Obamacare loophole lets states shift costs
Washington state is considering taking its part-time employees off its insurance plan and sticking Uncle Sam with the tab.
The new national health care law has always fueled debate over funding, but now it's the states that may potentially pass costs on to the federal government.
Washington state, which is coping with a $1.2 billion budget shortfall, is considering pushing some of its employees out of the state health care plan and into exchanges created by the Affordable Care Act. The book keepers in Olympia say their plan would save the state $120 million over the next two years. However, it would just dump costs onto the federal government, since some low-income, part-time state employees and education workers may qualify for federal aid.
While the health care law requires health insurance for employees working 30 hours a week or more, Washington already insures employees who work as little as 20 hours a week. Under a proposal still in the developmental stages, the state would change its policies and make deals with staffers working between 20 and 30 hours a week to pay them more, but drop their health care coverage. Those workers would then be eligible for health care through the federal plan, with minimal consequences for the state.
The tradeoff for Washington is roughly $2 an hour in raises for school cafeteria workers and teacher's aides. That's about $200 a month for workers putting in 25 hours a week, but part-timers in families with middle-class incomes or better might not qualify for federal benefits and could face thousands of dollars in new expenses.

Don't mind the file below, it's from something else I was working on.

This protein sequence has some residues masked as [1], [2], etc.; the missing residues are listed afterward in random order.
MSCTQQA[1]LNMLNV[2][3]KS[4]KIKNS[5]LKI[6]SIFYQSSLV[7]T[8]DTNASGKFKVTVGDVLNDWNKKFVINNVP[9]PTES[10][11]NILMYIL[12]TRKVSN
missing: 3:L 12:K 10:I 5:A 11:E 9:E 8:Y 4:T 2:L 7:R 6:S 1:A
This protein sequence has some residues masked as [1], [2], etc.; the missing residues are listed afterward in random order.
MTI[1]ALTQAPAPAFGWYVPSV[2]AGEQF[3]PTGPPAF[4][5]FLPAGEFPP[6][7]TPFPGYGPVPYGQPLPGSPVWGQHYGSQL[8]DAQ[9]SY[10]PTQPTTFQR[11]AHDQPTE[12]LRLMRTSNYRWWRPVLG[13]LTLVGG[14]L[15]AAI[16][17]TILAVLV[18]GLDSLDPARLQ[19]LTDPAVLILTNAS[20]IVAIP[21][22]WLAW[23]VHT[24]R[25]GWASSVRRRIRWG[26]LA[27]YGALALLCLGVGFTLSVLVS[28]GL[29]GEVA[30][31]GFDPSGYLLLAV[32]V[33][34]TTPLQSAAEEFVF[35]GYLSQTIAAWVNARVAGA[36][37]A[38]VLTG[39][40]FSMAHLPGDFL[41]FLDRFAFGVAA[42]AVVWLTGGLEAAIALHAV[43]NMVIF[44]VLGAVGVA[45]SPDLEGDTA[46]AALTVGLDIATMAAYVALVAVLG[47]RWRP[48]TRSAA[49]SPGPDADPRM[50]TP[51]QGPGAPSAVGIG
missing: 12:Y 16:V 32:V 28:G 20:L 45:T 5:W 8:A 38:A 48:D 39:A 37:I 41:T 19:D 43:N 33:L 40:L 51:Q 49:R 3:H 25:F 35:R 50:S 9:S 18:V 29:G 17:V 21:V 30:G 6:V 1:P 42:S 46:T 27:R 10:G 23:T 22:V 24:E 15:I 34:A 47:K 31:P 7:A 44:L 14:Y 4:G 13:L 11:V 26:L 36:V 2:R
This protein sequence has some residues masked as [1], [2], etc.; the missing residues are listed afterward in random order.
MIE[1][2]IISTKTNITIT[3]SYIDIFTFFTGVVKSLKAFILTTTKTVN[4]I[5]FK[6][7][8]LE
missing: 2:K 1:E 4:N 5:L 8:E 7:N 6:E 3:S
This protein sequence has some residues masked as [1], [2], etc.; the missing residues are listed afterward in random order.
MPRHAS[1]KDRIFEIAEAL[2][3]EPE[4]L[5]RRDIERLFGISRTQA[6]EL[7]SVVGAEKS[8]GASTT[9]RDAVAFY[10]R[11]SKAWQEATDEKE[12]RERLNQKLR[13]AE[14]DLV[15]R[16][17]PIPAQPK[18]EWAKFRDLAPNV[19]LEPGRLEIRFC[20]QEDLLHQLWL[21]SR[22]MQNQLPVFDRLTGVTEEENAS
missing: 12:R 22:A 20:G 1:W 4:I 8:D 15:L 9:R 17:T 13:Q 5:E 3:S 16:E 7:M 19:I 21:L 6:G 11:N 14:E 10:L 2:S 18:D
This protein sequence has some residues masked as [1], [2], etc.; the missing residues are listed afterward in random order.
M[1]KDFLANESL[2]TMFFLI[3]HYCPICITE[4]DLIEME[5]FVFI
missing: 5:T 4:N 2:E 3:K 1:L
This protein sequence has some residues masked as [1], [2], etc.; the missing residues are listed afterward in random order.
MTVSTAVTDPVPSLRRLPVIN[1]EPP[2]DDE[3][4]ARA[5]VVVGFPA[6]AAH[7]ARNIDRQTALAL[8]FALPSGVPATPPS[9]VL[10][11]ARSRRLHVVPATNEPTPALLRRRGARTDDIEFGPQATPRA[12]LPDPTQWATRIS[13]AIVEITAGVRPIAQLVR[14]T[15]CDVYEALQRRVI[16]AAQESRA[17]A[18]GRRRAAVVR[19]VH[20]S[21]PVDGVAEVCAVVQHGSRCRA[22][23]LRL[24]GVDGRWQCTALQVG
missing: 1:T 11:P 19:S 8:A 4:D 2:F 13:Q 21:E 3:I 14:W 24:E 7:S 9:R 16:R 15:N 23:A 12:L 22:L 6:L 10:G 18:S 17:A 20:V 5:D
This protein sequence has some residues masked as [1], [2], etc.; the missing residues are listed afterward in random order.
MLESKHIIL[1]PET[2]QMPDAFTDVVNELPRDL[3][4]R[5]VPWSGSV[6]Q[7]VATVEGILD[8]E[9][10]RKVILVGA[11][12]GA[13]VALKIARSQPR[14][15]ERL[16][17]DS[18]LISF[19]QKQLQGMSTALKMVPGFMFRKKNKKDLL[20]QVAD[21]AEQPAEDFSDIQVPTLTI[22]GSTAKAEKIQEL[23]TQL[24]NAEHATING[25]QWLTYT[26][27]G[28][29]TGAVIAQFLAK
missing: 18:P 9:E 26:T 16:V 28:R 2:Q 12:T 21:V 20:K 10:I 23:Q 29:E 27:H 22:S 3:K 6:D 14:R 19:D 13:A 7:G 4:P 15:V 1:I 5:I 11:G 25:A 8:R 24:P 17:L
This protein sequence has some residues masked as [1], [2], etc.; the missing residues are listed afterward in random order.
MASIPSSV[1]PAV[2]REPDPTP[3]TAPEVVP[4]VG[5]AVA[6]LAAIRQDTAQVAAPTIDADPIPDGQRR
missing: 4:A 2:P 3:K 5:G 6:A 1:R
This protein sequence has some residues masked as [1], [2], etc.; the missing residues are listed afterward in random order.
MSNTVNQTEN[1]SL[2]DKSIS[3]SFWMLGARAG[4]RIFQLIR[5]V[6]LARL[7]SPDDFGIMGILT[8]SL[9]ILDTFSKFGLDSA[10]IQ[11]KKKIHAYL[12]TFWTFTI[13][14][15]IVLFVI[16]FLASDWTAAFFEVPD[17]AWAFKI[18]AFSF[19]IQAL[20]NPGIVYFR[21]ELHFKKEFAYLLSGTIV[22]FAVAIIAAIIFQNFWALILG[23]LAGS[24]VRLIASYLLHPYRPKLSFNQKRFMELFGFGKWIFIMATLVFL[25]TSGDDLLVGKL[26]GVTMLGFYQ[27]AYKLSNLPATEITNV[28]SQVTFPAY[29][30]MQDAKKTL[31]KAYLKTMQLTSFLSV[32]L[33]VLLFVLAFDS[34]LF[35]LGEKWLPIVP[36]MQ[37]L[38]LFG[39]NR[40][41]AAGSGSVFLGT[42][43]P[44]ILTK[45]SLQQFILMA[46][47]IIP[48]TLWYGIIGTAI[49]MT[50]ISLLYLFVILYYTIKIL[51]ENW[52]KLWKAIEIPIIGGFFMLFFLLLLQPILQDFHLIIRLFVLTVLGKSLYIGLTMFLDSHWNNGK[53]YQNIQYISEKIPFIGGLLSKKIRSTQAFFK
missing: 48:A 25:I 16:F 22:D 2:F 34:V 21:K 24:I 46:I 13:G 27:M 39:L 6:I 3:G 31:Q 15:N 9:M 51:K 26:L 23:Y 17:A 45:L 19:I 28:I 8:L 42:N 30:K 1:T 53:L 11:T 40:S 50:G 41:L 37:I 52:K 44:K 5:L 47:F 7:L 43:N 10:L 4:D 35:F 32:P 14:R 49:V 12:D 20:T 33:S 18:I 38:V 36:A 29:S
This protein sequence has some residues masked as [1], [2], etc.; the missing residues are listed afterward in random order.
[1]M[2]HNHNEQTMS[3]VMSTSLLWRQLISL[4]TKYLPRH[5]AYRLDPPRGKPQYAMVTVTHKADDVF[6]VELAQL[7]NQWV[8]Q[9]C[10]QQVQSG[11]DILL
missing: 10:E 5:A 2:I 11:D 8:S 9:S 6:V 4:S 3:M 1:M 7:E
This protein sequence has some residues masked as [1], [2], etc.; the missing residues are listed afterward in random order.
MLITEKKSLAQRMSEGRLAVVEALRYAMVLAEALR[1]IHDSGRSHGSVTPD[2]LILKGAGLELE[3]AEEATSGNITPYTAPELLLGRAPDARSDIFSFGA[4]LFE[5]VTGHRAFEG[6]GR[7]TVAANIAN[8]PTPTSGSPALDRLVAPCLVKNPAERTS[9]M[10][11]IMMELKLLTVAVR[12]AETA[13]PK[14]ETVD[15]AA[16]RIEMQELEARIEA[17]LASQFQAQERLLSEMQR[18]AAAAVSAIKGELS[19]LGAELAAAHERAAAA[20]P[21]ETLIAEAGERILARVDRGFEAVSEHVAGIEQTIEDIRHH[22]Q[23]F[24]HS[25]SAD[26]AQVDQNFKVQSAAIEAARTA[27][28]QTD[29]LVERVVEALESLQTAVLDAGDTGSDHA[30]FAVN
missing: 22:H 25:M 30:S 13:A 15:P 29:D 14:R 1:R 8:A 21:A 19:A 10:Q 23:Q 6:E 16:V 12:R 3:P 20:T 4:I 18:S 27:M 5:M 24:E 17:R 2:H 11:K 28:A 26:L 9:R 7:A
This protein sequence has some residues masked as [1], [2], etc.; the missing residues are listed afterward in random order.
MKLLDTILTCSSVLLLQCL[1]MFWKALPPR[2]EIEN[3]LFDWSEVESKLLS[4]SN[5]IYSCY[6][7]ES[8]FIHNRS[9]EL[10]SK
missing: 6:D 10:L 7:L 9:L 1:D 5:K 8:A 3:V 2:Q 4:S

The state's budget battles have already resulted in Washington selling off its state-run liquor stores, proposing an increasingly divisive beer tax and exploring tolls to fund a new Interstate 5 bridge into Oregon. Yet it's not the only state framing its budget issues in the context of so-called Obamacare.
Virginia, for example, is now requiring all part-time employees to work 29 hours or less weekly to avoid incurring health care costs. Florida, which is facing a potential $300 million penalty for not covering workers who put in 30 to 39 hours a week, is taking the opposite approach and trying to extend coverage to those employees.
"Road to Perdition" - that's pretty good - had to look that one up to be certain.
My main concern is that we are dropping this grand experiment called Obamacare on a fragile economy without any idea of the impact that will arise from such a sea change in the medical and health care industry with the projected costs being substantially more than first thought and being bourne primarily by business (translate jobs) and middle class & upper income individuals.
This is a foolish "gamble" by the folks in D.C. who admittedly had no idea what this law had in it or how it would be applied. Just another romanticist concept from Obama without any experience or knowledge of reality.
Perception can get you elected (twice you dumb Americans), but Reality must eventually be dealt with. Public relations/image just doesn't get the job done when it comes down to it.
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A basic income policy can actually ensure a decent standard of living for everyone.
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